I was absolutely blown away by their idea and presentation.  An online application like theirs, in a country with more cell-phones than people, should be very successful. Some of the professors grading the project were very excited for it and asked the students to email them when the application was available for their use. We found out that the girls actually had an offer from a company to buy their app. Apparently many students Al-Yamamah University receive business offers for their product ideas. They take the projects very seriously, and it shows in the amount of success that the students have had in taking what they've learned and applying it to the real world.

Many of the women at the university expressed similar things to the girls we met at King Saud University. They very much wanted to drive and had a lot of hope for the future from their job prospects to the general role of women in society. They all seemed very hard-working, intelligent, and confident in their ability to enter the workforce, despite the fact that female labor market participation in the Middle East is the lowest the world. The students that we met said that all sectors of the economy were opening up for women, and didn't see that trend changing any time in the future.

After leaving the university, we headed back to our hotel and packed for our flight to Jeddah. Surprisingly, we were given first class tickets! The flight to Jeddah took only an hour and a half or so, but we were in awe at our spacious and reclining chairs. During the flight we received Arabic coffee, tea, dates, and a delicious dinner. We really are being spoiled on this trip with our five star hotels and now first class airline tickets!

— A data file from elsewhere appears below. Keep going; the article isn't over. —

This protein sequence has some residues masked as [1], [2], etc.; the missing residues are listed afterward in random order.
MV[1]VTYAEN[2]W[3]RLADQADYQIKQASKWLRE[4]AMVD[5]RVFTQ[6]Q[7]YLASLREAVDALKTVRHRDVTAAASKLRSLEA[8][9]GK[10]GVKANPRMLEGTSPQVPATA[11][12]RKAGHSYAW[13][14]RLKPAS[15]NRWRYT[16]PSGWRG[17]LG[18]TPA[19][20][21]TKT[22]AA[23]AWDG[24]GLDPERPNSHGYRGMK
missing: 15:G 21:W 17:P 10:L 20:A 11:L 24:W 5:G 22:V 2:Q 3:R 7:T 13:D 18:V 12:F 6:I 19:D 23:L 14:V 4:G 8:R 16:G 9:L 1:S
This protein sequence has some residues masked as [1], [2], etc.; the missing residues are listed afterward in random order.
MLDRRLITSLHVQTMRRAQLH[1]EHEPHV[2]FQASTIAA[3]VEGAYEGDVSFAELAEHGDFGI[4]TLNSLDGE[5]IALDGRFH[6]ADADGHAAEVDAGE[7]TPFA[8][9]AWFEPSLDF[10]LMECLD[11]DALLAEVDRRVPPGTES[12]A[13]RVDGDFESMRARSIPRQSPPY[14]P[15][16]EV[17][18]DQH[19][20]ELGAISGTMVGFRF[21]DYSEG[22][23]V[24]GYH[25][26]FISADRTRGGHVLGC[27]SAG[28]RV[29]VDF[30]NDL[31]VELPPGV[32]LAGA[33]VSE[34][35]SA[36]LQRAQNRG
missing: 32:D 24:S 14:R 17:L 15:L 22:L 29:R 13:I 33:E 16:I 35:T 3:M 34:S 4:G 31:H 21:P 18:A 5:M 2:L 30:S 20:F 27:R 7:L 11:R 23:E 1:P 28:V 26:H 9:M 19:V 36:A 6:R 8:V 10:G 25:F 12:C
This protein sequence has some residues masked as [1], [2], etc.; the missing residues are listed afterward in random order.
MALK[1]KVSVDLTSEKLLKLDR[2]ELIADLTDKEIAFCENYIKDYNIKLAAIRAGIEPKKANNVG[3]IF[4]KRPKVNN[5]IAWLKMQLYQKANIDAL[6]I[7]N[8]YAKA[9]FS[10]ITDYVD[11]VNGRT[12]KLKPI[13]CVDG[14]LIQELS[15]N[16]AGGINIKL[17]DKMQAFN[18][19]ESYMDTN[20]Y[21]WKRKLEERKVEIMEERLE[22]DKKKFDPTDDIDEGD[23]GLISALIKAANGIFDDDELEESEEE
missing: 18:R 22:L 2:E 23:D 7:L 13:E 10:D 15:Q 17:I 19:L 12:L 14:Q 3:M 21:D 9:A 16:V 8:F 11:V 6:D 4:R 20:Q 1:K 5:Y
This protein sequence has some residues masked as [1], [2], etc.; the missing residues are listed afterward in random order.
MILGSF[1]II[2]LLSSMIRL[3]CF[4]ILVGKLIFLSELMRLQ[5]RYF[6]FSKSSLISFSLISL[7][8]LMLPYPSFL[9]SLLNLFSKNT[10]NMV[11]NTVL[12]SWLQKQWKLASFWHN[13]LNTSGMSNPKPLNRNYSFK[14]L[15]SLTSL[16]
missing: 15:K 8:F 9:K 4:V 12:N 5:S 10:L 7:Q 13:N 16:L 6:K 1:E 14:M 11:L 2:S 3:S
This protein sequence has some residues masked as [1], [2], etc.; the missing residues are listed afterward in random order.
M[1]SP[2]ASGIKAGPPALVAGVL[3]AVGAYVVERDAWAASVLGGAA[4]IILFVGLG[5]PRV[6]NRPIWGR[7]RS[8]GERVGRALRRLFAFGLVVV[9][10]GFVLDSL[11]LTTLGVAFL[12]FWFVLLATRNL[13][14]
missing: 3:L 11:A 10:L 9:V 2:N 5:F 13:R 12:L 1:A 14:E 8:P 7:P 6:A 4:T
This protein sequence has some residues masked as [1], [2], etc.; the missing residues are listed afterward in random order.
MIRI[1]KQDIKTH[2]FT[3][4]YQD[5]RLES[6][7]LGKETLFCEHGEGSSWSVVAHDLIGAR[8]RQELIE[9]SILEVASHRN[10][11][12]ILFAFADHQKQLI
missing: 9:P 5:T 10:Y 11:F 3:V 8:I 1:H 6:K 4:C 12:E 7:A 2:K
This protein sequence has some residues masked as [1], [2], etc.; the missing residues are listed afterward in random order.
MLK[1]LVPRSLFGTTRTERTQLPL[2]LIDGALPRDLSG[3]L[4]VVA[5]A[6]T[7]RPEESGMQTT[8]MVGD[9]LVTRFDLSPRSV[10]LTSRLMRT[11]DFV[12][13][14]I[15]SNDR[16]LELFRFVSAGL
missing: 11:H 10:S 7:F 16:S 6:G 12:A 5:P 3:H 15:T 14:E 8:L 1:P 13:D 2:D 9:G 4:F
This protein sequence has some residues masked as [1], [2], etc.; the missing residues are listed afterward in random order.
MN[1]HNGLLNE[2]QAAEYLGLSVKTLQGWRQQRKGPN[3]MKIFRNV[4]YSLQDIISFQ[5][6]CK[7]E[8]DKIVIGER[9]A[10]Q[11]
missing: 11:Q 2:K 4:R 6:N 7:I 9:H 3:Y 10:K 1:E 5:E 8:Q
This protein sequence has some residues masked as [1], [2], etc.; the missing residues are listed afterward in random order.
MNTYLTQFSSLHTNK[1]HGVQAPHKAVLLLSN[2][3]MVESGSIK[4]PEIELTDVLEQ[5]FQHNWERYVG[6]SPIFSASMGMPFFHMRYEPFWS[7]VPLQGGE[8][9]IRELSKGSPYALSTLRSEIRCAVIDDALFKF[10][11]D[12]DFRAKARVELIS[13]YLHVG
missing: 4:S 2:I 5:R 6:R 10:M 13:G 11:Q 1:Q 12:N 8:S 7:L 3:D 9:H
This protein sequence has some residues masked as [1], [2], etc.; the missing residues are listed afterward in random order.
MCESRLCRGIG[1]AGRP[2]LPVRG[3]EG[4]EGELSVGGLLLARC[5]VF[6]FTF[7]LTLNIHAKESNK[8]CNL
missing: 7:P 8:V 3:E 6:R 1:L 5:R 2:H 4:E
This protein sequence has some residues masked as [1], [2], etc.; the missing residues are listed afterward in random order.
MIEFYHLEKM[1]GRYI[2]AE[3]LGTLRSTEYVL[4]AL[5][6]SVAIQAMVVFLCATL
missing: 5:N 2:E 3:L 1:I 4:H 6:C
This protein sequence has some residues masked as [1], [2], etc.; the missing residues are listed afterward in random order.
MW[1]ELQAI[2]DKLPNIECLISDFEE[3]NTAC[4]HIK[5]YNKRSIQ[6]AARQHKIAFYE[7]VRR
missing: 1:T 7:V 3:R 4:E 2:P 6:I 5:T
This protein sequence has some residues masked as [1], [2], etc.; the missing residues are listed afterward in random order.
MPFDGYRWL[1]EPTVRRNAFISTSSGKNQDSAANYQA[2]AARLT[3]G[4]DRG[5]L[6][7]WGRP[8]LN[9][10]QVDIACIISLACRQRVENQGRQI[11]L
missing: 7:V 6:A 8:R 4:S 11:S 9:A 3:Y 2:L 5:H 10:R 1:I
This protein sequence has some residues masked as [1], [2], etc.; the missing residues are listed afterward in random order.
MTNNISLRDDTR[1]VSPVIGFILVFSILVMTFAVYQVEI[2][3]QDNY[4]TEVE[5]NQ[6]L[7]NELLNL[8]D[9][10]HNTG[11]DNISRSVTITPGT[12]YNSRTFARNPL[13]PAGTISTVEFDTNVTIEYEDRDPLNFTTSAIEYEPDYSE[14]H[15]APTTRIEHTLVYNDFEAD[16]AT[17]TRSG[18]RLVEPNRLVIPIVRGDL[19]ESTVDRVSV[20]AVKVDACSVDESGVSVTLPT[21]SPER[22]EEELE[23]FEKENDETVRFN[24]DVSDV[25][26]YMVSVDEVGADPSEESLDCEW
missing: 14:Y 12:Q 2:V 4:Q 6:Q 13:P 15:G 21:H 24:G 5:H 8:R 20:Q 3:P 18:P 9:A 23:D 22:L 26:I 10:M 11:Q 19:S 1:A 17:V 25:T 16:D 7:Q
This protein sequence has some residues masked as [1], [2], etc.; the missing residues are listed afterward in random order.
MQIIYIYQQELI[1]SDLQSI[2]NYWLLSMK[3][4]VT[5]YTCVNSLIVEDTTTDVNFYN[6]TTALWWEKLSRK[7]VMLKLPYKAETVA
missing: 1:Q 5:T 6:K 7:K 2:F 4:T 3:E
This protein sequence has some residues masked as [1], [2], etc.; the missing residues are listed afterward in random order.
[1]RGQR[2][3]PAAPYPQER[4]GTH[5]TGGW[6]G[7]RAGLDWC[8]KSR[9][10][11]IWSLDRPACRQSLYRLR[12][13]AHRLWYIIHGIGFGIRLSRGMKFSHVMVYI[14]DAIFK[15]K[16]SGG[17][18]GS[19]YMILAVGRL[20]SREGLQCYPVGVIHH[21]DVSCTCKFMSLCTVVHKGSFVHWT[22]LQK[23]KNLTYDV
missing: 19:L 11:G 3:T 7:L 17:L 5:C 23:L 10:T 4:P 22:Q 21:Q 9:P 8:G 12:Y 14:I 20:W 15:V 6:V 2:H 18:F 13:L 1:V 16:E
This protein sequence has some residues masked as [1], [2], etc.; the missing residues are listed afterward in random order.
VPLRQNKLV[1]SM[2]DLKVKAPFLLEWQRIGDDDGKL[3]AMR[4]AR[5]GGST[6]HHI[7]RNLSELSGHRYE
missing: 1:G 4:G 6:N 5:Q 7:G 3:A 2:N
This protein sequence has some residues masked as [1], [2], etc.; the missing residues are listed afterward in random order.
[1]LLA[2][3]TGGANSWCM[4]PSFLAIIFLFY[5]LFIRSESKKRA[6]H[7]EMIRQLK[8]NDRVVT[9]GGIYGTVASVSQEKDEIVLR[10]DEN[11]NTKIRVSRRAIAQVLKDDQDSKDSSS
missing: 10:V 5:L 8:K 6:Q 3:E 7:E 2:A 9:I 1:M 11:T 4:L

First class!
Outside of our plane upon arriving in Jeddah. 
We arrived in Jeddah very late at night, but I could tell it was a beautiful city. It's much more settled than Riyadh, with far less construction and new development in the older parts of the city. In the airport we could see many people dressed for the Hajj, since Jeddah is the principle gateway to Mecca. Jeddah is the closest I will ever get to the holy city, a place where only Muslims are allowed.

Once we put our luggage in our rooms, some of us walked outside of the hotel to see the Red Sea. There is a boardwalk type area very close to the InterContinental and we walked along it at around 11pm. Along the pathway there were many Saudis sitting with their families or smoking shisha. The representatives from the Ministry of Higher Education said that Jeddah residents are known to stay out very late at night, and work less than in Riyadh. I could tell, even at night, that Jeddah is a much more liberal city than capital. There were women wearing colorful abayas or hijabs, or not wearing hijabs altogether. There are also many people of different nationalities in Jeddah, and I could see all of the diversity in the city just by walking along the boardwalk.

A fountain blowing up water out of the Red Sea. 
I'll write more about Jeddah and my first day here sometime soon! I've been very busy and tired, trying to experience Saudi Arabia as much as possible. That doesn't leave much time for blogging unfortunately, but I'll do my best!